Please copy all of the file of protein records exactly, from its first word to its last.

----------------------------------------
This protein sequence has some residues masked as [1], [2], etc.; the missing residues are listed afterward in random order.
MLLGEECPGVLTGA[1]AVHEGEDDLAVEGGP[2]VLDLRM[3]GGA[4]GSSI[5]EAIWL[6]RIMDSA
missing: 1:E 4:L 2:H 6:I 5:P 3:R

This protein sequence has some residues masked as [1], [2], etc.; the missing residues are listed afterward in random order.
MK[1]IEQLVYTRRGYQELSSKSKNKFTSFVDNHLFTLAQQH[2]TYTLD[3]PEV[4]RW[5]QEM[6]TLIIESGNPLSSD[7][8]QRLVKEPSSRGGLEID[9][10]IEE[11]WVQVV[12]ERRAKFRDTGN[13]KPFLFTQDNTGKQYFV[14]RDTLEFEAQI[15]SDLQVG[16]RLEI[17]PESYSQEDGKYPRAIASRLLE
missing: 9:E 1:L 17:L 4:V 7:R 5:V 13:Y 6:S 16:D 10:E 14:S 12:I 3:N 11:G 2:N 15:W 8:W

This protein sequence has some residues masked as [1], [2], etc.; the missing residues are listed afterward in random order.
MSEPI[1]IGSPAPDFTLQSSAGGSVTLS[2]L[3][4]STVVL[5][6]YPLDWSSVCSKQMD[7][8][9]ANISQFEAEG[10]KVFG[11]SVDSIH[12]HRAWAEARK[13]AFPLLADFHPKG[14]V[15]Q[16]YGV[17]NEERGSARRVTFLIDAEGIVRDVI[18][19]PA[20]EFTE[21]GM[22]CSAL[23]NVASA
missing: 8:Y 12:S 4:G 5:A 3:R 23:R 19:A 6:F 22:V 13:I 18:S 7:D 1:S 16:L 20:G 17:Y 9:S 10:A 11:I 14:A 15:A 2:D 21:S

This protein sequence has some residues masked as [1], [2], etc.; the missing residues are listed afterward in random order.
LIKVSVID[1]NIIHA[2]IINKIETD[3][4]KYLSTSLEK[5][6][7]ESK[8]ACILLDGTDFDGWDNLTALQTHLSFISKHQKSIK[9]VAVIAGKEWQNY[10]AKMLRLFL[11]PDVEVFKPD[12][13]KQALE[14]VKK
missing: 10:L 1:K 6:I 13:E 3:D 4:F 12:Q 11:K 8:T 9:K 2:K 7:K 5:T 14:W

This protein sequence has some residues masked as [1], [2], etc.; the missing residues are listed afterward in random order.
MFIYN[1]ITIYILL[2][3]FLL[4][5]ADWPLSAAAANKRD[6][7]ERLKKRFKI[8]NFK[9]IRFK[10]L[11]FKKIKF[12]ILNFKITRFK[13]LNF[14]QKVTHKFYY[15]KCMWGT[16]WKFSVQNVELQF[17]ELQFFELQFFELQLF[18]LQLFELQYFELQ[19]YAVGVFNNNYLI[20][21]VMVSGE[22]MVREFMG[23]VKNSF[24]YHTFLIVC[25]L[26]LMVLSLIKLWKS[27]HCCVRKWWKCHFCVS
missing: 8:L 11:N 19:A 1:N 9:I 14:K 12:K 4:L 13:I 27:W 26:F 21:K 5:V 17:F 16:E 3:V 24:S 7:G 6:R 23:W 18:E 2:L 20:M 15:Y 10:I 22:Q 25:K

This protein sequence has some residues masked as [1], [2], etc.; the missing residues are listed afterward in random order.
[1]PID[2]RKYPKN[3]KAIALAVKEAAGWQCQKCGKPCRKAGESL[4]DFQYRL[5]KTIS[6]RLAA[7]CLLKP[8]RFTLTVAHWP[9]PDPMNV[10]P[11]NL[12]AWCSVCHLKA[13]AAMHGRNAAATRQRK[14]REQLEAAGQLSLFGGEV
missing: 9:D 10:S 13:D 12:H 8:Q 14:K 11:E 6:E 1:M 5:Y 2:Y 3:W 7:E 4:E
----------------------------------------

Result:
This protein sequence has some residues masked as [1], [2], etc.; the missing residues are listed afterward in random order.
MLLGEECPGVLTGA[1]AVHEGEDDLAVEGGP[2]VLDLRM[3]GGA[4]GSSI[5]EAIWL[6]RIMDSA
missing: 1:E 4:L 2:H 6:I 5:P 3:R

This protein sequence has some residues masked as [1], [2], etc.; the missing residues are listed afterward in random order.
MK[1]IEQLVYTRRGYQELSSKSKNKFTSFVDNHLFTLAQQH[2]TYTLD[3]PEV[4]RW[5]QEM[6]TLIIESGNPLSSD[7][8]QRLVKEPSSRGGLEID[9][10]IEE[11]WVQVV[12]ERRAKFRDTGN[13]KPFLFTQDNTGKQYFV[14]RDTLEFEAQI[15]SDLQVG[16]RLEI[17]PESYSQEDGKYPRAIASRLLE
missing: 9:E 1:L 17:L 4:V 7:R 5:V 13:Y 6:S 16:D 10:E 14:S 12:I 3:N 11:G 2:N 15:W 8:W

This protein sequence has some residues masked as [1], [2], etc.; the missing residues are listed afterward in random order.
MSEPI[1]IGSPAPDFTLQSSAGGSVTLS[2]L[3][4]STVVL[5][6]YPLDWSSVCSKQMD[7][8][9]ANISQFEAEG[10]KVFG[11]SVDSIH[12]HRAWAEARK[13]AFPLLADFHPKG[14]V[15]Q[16]YGV[17]NEERGSARRVTFLIDAEGIVRDVI[18][19]PA[20]EFTE[21]GM[22]CSAL[23]NVASA
missing: 8:Y 12:S 4:G 5:A 3:R 23:R 19:A 6:F 22:V 13:I 18:S 7:D 1:S 16:L 20:G 17:Y 9:S 10:A 11:I 14:A 15:A 2:D 21:S

This protein sequence has some residues masked as [1], [2], etc.; the missing residues are listed afterward in random order.
LIKVSVID[1]NIIHA[2]IINKIETD[3][4]KYLSTSLEK[5][6][7]ESK[8]ACILLDGTDFDGWDNLTALQTHLSFISKHQKSIK[9]VAVIAGKEWQNY[10]AKMLRLFL[11]PDVEVFKPD[12][13]KQALE[14]VKK
missing: 10:L 1:K 6:I 13:E 3:D 4:F 12:Q 11:K 8:T 9:K 2:K 7:K 5:T 14:W

This protein sequence has some residues masked as [1], [2], etc.; the missing residues are listed afterward in random order.
MFIYN[1]ITIYILL[2][3]FLL[4][5]ADWPLSAAAANKRD[6][7]ERLKKRFKI[8]NFK[9]IRFK[10]L[11]FKKIKF[12]ILNFKITRFK[13]LNF[14]QKVTHKFYY[15]KCMWGT[16]WKFSVQNVELQF[17]ELQFFELQFFELQLF[18]LQLFELQYFELQ[19]YAVGVFNNNYLI[20][21]VMVSGE[22]MVREFMG[23]VKNSF[24]YHTFLIVC[25]L[26]LMVLSLIKLWKS[27]HCCVRKWWKCHFCVS
missing: 8:L 11:N 19:A 1:N 9:I 14:K 12:K 4:L 13:I 27:W 26:F 21:K 5:V 17:F 16:E 3:V 24:S 7:G 6:R 23:W 18:E 2:L 20:M 15:Y 10:I 22:Q 25:K

This protein sequence has some residues masked as [1], [2], etc.; the missing residues are listed afterward in random order.
[1]PID[2]RKYPKN[3]KAIALAVKEAAGWQCQKCGKPCRKAGESL[4]DFQYRL[5]KTIS[6]RLAA[7]CLLKP[8]RFTLTVAHWP[9]PDPMNV[10]P[11]NL[12]AWCSVCHLKA[13]AAMHGRNAAATRQRK[14]REQLEAAGQLSLFGGEV
missing: 9:D 10:S 13:D 12:H 8:Q 14:K 11:E 6:E 1:M 5:Y 2:Y 3:W 7:E 4:E